John Paul Lederach: We Need Moral Imagination to Respond to COVID-19.

 

Coronavirus

This post is part of the Constructive Conflict Initiative / COVID-19 Blog

 

John Paul Lederach shared with us a video that he made recently as he gave a talk to the Upaya Zen Center in Santa Fe via Zoom because of the pandemic. 

In the first part of the video, he shares the key ideas from his 2005 book The Moral Imagination, (which is wonderful, by the way) but then he goes on to apply the key ideas of the book to the COVID-19 pandemic. As he explains in eloquent detail, the four key components of the "moral imagination" are: 1. the capacity to imagine ourselves in a web of relationships, one that includes even our enemies, 2. The ability to sustain a robust curiosity,  3. a commitment to the creative act, and 4. an acceptance of the risk that necessarily goes along with attempts to transcend violence (or in this case fear and division). 

The moral imagination requires the capacity to imagine ourselves in a web of relationships including, even, our enemies.

Again, the key idea is one of making choices of which "road" to follow--responding in an "us-versus-them," "me-first" way, or understanding that we are all in a "web of relationships" and need to respond together.  Also, he points out, we must remain curious about the situation we are in, which he refers to as a "great mystery," about which none of us knows the end. We will need creativity to deal with this mystery effectively, and we will have to take risks. There's no "safe way" out of this predicament we are in. 

Lederach illustrates how he captures beauty through Haiku in his 'Unfolding Poem' for the Moment We're In

Lederach continues his talk by explaining how he uses Haiku to help him make sense of this mystery--and other such profound challenges.  Haiku, he explains, forces one to pause and notice one's environment. "Noticing," he says, " is the first discipline of compassion. Without the capacity to pause enough to notice, compassion doesn't fully rise."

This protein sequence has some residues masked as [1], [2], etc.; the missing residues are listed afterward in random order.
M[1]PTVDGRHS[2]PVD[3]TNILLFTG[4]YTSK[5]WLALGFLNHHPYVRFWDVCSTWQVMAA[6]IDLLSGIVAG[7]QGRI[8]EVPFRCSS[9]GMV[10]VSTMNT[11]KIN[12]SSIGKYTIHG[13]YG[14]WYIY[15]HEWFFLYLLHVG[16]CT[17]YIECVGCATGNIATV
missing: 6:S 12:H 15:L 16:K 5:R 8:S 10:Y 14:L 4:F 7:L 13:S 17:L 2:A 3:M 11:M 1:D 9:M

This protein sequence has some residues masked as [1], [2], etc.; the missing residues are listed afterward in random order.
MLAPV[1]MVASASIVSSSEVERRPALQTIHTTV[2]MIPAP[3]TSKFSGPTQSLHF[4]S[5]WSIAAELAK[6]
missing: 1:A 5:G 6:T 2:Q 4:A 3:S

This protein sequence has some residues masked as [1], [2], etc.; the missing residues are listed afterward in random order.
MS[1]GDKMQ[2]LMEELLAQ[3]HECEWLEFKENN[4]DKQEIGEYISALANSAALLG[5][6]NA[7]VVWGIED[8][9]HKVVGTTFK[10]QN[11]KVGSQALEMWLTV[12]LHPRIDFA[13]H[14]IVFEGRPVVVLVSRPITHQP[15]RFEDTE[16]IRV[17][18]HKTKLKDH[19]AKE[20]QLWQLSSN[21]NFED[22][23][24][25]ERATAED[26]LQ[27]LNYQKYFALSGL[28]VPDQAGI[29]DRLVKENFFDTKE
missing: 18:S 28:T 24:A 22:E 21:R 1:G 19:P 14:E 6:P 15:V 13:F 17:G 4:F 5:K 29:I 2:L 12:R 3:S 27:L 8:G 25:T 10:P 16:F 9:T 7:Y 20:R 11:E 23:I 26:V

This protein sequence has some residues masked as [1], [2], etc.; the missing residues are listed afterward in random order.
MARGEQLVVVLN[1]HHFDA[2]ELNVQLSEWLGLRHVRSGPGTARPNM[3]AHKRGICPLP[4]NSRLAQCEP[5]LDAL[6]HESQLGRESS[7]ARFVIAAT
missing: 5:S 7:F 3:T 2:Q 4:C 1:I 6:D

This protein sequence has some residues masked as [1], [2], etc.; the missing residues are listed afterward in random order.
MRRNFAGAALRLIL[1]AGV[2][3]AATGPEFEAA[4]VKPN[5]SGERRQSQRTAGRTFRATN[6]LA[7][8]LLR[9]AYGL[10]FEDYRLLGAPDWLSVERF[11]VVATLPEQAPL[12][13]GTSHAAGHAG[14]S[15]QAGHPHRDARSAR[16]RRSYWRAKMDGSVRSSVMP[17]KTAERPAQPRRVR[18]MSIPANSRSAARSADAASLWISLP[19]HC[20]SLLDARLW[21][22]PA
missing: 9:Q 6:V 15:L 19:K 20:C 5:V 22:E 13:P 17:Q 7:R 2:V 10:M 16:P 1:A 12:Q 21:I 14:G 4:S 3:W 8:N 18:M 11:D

Haikus, Lederach also explains, build bridges between things that are often held separate. Writing haikus helps him look deeply into his inner self, and then connect that inner self with the outside world, particularly with nature and beauty.  After telling a parable about a young girl who jumped into a well to escape a tiger, only to find a dragon at the bottom of the well, Lederach ends with a moral:  "When you feel caught between a dragon and a tiger hanging by a thread or a branch, don't forget to pause, to notice--and take your daily dose of vitamin awe."  (Lederach's 'Unfolding Poem' for the Moment We're In is a growing set of Haikus written as he shelters in place in Arizona.)

We've had a mass movement of people, taking a small step to do something on behalf of others.

At the end, Lederach observes that lately we've had a mass movement of people ... going home.  "That's very unusual for a mass movement.  But now we've had a mass movement of people, taking a small step to do something on behalf of others."

I (Heidi Burgess) heard this as saying, we've had a mass movement of people taking a small step down the road of collaboration, of relationship, of helping others--again a road or "crossroads" metaphor.